Cover story March 26

Here's why Grand Bahama Island should be on your bucket list


The ongoing global COVID-19 pandemic has unfortunately made it impossible to travel right now. But that doesn’t mean it’s time to stop dreaming, to stop plotting your big comeback adventure. Although it may feel like a long ways away, eventually coronavirus will be a distant memory and the world will again be your oyster. And when that glorious time comes, here’s why Grand Bahama Island should top your list of where to go next. 

Keith Cooper jokingly refers to himself as the pied piper of stingrays, but it’s not far from the truth.

As he steps off the boat at Sandy Cay, a small sandbar off the west end of Grand Bahama surrounded by crystal clear water, a dozen stingrays instinctively swarm around him. 

“They’re touching my leg with their sensors because they know who I am, they remember who I am and because of the special bond I have with them, they trust me as much as I trust them,” the founder of West End Ecology Tours says, kneeling barefoot in the water as the rays slither up and down against his body. “They all have personalities just like a puppy or a dog. Their mouth — now this is where it gets really interesting — if it sucks on you, it can leave a big hickey.”

Before launching his company, which offers travellers the chance to get up close and personal with wild stingrays through an educational ecology tour, Cooper stumbled upon the rays by accident during a fishing expedition 12 years ago.

“My grandfather and other fishers, back in the day during the 1900s and even as far back as the mid 1800s used to come out here and clean the fish that they caught, take the remains and throw them into the water, and because of the blood from those animals it attracted the rays and the sharks, mostly juvenile sharks,” he said. “First time I got into the water with these animals, I was out here fishing, I threw some bait into the water and next thing you knew the boat was crowded with them. I said, boy I better come back out here with my snorkelling gear. So I went out into the water and snorkelled with them, scared one of them and it didn’t kill me, so I thought that’s a good sign. That’s how it started, from me taking a risk to swim with these animals that most Bahamians and humans fear.”

Now, Cooper offers multiple tours, including a Coral Reef Experience to an infamous boat wreck situated in eight feet of water and The Sugar Wreck, a 16th century ship, as well as a Reef Fishing Experience Tour, but the Stingray Experience Tour is arguably the most unique.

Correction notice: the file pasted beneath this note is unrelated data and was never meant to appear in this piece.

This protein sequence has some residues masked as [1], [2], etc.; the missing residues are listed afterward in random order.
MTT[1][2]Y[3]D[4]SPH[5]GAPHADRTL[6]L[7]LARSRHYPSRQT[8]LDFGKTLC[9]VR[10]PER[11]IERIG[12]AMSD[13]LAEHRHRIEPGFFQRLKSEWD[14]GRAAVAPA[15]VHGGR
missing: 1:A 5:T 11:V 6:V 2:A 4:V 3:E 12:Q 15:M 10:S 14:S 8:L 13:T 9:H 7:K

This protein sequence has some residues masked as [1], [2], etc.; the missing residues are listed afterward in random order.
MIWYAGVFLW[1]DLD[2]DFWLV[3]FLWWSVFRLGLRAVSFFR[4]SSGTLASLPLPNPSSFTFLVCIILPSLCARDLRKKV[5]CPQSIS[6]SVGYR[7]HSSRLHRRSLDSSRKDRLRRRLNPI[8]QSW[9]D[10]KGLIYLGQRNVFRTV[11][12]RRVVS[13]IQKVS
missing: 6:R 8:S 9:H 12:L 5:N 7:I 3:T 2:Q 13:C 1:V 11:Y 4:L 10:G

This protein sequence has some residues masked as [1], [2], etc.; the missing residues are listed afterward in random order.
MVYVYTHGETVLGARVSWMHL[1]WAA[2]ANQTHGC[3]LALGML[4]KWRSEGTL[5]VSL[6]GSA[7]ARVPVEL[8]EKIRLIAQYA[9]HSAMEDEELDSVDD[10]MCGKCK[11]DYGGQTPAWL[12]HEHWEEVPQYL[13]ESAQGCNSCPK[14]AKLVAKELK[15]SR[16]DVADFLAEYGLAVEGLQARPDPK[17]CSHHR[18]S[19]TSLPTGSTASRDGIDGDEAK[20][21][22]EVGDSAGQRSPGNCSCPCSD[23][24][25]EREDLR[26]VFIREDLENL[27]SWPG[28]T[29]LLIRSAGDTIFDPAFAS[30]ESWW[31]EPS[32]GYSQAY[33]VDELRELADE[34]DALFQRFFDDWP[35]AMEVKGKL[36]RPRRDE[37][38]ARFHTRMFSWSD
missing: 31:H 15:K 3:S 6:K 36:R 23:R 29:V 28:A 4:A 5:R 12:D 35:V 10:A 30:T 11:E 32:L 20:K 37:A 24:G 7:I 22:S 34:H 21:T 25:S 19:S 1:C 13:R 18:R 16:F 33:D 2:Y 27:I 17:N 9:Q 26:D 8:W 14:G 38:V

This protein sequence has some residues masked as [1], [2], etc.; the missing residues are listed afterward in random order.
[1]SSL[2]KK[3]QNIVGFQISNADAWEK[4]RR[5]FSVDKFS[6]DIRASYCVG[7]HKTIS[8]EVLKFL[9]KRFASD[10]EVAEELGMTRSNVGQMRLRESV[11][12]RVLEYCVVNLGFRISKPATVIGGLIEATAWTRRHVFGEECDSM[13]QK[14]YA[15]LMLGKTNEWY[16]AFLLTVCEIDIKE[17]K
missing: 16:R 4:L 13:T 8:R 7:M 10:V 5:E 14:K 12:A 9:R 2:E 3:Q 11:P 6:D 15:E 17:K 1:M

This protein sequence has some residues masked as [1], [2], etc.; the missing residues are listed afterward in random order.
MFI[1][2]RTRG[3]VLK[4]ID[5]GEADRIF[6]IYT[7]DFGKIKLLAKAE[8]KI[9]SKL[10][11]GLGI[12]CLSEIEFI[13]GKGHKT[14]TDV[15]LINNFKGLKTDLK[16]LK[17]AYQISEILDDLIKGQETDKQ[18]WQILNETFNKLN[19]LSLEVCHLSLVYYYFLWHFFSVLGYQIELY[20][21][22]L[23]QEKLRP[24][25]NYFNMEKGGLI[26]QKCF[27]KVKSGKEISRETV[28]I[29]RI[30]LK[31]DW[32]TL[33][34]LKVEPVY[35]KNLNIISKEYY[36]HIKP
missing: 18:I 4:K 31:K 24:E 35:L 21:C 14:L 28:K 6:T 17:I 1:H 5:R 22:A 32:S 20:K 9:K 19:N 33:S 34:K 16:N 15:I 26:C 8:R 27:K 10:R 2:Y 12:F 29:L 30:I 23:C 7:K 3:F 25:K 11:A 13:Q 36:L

Encountering stingrays can be a daunting challenge for many visitors unaccustomed to meeting wildlife up close and personal. Fear of the unknown is evident on the minds and faces of those who are contemplating whether or not to take the challenge and meet the rays – one on one. 

“Their mouth — now this is where it gets really interesting — if it sucks on you, it can leave a big hickey.”

Keith Cooper 

I’ll be the first to admit that when I read ‘stingray encounter’ on the itinerary, I was skeptical. Not because I was afraid — although that may have come later as I watched a stingray’s mouth make contact with my hand — but because I was worried it would entail an unethical experience not to code with animal rights organizations. But as the boat arrived at the sandy beach and I could make out the stingrays in the water, I quickly realized these were very much wild animals.

“A lot of people say hey, man, that dude Steve Irwin got killed, what could happen to us?” Cooper continued. “You will not ever get stung by a stingray swimming in the ocean unless you go up to the animal, grab it and try to do tricks with it.”

Despite his reassurance, when it was my turn to get to know the animals up close, I had an internal battle with my doubts. I felt my sense of courage build every time a ray rubbed up against my legs.

Touching the hump was easy, I thought as I continued to slide my hand across the spine. On the other hand, feeling confident that Hugger would eat the fish in my hands while leaving my fingers intact, was another story. After my first feeding, I happily passed on the torch to someone else.

Next, it was time to suit up with snorkelling gear and get under water. 

The crystal clear water made for an unforgettable experience as I’d never seen such colourful marine life in such clarity. And I didn’t even flinch as I felt stingrays pass over and under my legs. 

Floating in the water, I remember thinking how lucky I was to be there. What an awesome experience that adds to the offer of the destination. Little did I know at the time, it would wind up being my last trip of the foreseeable future as the realities of travel bans set in following the spread of COVID-19. At least I went out on a high note. 

So, while it’s impossible to visit Grand Bahama right now, I implore you to add it to your bucket list if it isn’t there already.

Carmel Churchill

The Grand Bahama Island Tourism Board

“The Bahamas overall has 700 islands, 16 of them populated and marketed for tourism. Grand Bahama Island is located just 55 miles east of Florida, and it’s the northernmost island in the chain, therefore making it the perfect gateway, offering travellers a perfectly balanced ‘taste of The Bahamas.’ 

A beautiful mix of boutique hotels, luxury resorts, secluded beaches, golf courses, a mix of elevated-fusion and down-home foodie culture and some of the friendliest people in the world are just some of the many reasons why Canadians make Grand Bahama Island their home away from home for the winter.